Are hospital patients at greater risk during a nurses' strike?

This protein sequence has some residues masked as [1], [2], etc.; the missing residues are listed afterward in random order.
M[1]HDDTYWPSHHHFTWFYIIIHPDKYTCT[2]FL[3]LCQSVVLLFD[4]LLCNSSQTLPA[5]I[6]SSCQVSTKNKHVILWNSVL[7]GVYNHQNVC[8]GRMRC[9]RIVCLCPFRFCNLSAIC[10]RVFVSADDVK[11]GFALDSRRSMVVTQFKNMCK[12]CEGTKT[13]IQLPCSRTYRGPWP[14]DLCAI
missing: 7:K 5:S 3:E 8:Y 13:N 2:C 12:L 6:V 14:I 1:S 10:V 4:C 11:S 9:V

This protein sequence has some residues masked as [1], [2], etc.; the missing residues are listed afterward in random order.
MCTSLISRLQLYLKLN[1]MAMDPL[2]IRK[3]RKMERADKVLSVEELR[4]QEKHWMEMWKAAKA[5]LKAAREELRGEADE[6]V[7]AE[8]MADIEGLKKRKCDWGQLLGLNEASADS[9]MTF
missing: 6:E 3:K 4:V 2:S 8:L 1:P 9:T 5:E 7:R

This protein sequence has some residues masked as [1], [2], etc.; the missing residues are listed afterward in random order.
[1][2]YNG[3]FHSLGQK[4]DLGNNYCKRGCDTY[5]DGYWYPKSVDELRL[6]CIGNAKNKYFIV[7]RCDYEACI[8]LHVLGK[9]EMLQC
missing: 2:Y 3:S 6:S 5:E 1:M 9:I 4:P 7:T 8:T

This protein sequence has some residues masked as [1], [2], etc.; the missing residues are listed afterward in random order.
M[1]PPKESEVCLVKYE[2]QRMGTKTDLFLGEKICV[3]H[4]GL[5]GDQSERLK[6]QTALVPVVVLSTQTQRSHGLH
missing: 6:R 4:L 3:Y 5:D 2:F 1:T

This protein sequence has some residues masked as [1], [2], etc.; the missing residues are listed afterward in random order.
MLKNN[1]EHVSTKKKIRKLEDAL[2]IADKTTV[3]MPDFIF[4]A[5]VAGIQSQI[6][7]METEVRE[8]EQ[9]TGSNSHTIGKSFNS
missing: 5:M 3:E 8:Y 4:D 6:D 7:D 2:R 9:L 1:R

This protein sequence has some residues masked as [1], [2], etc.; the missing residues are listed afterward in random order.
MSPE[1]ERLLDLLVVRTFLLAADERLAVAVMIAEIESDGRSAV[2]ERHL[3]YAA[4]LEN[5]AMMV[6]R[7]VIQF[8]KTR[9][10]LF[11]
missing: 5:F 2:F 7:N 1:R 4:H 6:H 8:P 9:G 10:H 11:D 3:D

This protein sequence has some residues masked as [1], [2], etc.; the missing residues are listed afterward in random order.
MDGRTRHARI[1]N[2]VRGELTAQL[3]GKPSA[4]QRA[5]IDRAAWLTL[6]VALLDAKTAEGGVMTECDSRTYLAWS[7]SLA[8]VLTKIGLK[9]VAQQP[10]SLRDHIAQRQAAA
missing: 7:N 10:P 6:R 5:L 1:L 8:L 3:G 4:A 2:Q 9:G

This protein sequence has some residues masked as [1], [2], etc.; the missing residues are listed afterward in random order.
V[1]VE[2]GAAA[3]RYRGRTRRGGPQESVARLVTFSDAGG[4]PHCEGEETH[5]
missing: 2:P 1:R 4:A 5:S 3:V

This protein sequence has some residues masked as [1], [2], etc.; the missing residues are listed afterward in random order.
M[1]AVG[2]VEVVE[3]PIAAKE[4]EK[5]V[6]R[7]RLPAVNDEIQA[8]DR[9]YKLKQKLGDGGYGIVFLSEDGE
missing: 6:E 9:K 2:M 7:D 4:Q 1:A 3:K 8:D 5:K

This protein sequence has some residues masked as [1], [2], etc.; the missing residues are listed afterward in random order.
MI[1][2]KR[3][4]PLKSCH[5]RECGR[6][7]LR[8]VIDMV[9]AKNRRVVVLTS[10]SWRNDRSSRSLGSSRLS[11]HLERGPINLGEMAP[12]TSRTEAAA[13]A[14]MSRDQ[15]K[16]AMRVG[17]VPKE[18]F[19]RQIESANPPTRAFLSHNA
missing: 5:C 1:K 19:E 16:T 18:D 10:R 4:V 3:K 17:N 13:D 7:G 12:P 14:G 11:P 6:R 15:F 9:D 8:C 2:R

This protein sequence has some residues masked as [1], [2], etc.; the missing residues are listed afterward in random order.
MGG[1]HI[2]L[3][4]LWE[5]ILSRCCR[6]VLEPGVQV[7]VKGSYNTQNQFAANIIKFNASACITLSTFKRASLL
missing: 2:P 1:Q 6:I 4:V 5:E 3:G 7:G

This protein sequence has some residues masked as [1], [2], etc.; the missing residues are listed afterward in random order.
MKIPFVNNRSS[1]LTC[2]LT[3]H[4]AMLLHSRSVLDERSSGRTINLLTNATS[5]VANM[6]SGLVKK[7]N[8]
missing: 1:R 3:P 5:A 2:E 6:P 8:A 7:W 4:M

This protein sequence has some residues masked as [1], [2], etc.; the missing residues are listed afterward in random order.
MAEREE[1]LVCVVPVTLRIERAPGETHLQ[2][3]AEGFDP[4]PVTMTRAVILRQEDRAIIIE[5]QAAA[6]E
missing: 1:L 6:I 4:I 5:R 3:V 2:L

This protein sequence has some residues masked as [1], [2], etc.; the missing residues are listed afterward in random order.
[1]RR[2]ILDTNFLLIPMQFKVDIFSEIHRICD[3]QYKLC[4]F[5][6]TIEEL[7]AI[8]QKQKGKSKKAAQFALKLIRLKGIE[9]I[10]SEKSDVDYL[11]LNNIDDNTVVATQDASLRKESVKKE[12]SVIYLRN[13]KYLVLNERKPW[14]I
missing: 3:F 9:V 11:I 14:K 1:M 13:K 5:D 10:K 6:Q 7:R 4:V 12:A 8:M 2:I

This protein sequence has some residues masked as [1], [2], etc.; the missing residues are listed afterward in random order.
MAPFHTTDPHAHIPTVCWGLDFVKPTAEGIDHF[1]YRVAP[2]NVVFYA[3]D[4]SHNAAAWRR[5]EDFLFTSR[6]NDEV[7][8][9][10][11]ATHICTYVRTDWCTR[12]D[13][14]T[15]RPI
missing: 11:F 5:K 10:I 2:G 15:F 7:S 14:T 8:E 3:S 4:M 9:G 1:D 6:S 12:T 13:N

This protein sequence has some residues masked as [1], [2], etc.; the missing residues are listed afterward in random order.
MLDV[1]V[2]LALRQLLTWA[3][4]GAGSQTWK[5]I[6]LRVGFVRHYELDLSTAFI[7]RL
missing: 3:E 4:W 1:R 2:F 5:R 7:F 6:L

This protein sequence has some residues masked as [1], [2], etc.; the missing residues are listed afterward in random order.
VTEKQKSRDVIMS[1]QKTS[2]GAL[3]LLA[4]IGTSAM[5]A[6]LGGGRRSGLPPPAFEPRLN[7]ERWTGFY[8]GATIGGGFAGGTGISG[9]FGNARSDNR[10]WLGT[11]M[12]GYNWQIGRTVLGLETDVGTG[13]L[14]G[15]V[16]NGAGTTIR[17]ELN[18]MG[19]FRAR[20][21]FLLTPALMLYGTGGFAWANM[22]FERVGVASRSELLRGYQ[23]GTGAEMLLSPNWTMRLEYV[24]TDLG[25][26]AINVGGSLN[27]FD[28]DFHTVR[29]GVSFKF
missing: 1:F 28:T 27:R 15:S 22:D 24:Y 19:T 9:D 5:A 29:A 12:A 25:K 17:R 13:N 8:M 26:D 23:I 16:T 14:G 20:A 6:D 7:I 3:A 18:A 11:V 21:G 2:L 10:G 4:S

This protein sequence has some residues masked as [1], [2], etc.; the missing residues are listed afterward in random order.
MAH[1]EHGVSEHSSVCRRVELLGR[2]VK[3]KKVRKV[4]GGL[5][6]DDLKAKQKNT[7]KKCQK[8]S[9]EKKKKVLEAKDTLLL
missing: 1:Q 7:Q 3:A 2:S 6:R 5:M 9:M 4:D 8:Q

Last Saturday, Judith Ming, a 66-year-old patient at Alta Bates Summit Medical Center, died due to an error committed by a replacement nurse. The nurse was on duty because the hospital, which had five-day contracts with substitutes for regular nurses on a one-day strike, locked out the regulars for an additional four days. Yesterday, both the San Francisco Chronicle and the Oakland Tribune reported learning that the patient was killed, in the Chron's account, "by a nutritional supplement that a replacement nurse mistakenly put into a catheter meant for delivering medicine to her bloodstream." The nurses cited the tragedy in calling for an end to the lockout when it was going on, citing patient safety. But recriminations aside, the death raises questions about the quality of hospital care during a strike. Last year, the National Bureau of Economic Research published research on this issue. Written by Jonathan Gruber and Samuel A. Kleiner, the paper is called "Do Strikes Kill? Evidence From New York State." Not that traveling nurses cannot provide excellent care; any of those nurses who fill in during strikes are top-notch clinicians. But they're working in an unfamiliar setting, they often have never been in that hospital before, they don't know which doctors to ask about what. They don't' necessarily know where every single supply is kept. They might not understand the computerized medical record system well, or it might be one they've never worked with before.
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